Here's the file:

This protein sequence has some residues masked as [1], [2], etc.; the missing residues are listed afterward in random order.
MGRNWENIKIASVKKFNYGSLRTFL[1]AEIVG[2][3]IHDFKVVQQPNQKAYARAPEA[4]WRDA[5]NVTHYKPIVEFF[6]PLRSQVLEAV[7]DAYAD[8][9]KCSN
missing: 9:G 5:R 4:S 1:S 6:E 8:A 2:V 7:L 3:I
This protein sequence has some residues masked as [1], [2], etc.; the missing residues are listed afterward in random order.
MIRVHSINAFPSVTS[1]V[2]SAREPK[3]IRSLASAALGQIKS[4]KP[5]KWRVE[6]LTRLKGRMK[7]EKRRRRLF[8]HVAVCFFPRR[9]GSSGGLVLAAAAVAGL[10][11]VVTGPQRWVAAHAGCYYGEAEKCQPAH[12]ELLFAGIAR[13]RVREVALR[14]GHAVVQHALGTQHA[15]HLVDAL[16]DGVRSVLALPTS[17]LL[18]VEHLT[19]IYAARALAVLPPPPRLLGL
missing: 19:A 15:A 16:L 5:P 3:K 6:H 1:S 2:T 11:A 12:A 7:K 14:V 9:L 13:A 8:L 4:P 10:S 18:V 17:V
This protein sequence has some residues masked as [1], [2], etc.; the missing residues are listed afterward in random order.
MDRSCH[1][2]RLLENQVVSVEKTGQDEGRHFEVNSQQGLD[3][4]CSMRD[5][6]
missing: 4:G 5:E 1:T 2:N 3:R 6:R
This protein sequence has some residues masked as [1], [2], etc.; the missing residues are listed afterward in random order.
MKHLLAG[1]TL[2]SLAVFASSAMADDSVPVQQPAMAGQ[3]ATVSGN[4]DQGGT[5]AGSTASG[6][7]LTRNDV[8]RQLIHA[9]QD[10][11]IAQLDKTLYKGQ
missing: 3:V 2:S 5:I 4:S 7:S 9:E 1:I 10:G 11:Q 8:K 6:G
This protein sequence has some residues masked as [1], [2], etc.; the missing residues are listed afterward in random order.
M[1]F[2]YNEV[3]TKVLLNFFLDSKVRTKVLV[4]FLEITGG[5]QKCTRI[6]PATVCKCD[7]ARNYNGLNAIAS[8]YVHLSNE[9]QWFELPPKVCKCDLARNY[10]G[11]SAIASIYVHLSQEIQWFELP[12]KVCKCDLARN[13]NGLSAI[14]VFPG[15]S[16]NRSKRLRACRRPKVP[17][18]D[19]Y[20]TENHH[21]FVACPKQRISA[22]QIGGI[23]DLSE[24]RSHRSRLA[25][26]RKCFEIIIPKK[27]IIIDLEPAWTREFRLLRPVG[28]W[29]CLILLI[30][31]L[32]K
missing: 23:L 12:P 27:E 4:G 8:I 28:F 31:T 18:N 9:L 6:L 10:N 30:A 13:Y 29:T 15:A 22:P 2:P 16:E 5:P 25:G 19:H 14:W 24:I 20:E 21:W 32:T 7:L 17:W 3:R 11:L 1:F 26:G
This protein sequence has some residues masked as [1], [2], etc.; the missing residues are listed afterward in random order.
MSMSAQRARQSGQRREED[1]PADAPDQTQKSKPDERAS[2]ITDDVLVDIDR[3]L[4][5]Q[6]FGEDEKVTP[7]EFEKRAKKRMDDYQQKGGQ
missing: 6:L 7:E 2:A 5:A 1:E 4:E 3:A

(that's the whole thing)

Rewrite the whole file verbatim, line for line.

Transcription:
This protein sequence has some residues masked as [1], [2], etc.; the missing residues are listed afterward in random order.
MGRNWENIKIASVKKFNYGSLRTFL[1]AEIVG[2][3]IHDFKVVQQPNQKAYARAPEA[4]WRDA[5]NVTHYKPIVEFF[6]PLRSQVLEAV[7]DAYAD[8][9]KCSN
missing: 9:G 5:R 4:S 1:S 6:E 8:A 2:V 7:L 3:I
This protein sequence has some residues masked as [1], [2], etc.; the missing residues are listed afterward in random order.
MIRVHSINAFPSVTS[1]V[2]SAREPK[3]IRSLASAALGQIKS[4]KP[5]KWRVE[6]LTRLKGRMK[7]EKRRRRLF[8]HVAVCFFPRR[9]GSSGGLVLAAAAVAGL[10][11]VVTGPQRWVAAHAGCYYGEAEKCQPAH[12]ELLFAGIAR[13]RVREVALR[14]GHAVVQHALGTQHA[15]HLVDAL[16]DGVRSVLALPTS[17]LL[18]VEHLT[19]IYAARALAVLPPPPRLLGL
missing: 19:A 15:A 16:L 5:P 3:K 6:H 1:S 2:T 11:A 12:A 7:K 14:V 9:L 13:A 8:L 4:P 10:S 18:V 17:V
This protein sequence has some residues masked as [1], [2], etc.; the missing residues are listed afterward in random order.
MDRSCH[1][2]RLLENQVVSVEKTGQDEGRHFEVNSQQGLD[3][4]CSMRD[5][6]
missing: 4:G 5:E 1:T 2:N 3:R 6:R
This protein sequence has some residues masked as [1], [2], etc.; the missing residues are listed afterward in random order.
MKHLLAG[1]TL[2]SLAVFASSAMADDSVPVQQPAMAGQ[3]ATVSGN[4]DQGGT[5]AGSTASG[6][7]LTRNDV[8]RQLIHA[9]QD[10][11]IAQLDKTLYKGQ
missing: 3:V 2:S 5:I 4:S 7:S 9:E 1:I 10:G 11:Q 8:K 6:G
This protein sequence has some residues masked as [1], [2], etc.; the missing residues are listed afterward in random order.
M[1]F[2]YNEV[3]TKVLLNFFLDSKVRTKVLV[4]FLEITGG[5]QKCTRI[6]PATVCKCD[7]ARNYNGLNAIAS[8]YVHLSNE[9]QWFELPPKVCKCDLARNY[10]G[11]SAIASIYVHLSQEIQWFELP[12]KVCKCDLARN[13]NGLSAI[14]VFPG[15]S[16]NRSKRLRACRRPKVP[17][18]D[19]Y[20]TENHH[21]FVACPKQRISA[22]QIGGI[23]DLSE[24]RSHRSRLA[25][26]RKCFEIIIPKK[27]IIIDLEPAWTREFRLLRPVG[28]W[29]CLILLI[30][31]L[32]K
missing: 23:L 12:P 27:E 4:G 8:I 28:F 31:T 18:N 9:L 6:L 10:N 30:A 13:Y 29:T 15:A 22:P 2:P 16:E 5:P 25:G 19:H 14:W 24:I 20:E 21:W 32:T 7:L 17:W 3:R 11:L 1:F 26:G
This protein sequence has some residues masked as [1], [2], etc.; the missing residues are listed afterward in random order.
MSMSAQRARQSGQRREED[1]PADAPDQTQKSKPDERAS[2]ITDDVLVDIDR[3]L[4][5]Q[6]FGEDEKVTP[7]EFEKRAKKRMDDYQQKGGQ
missing: 6:L 7:E 2:A 5:A 1:E 4:E 3:A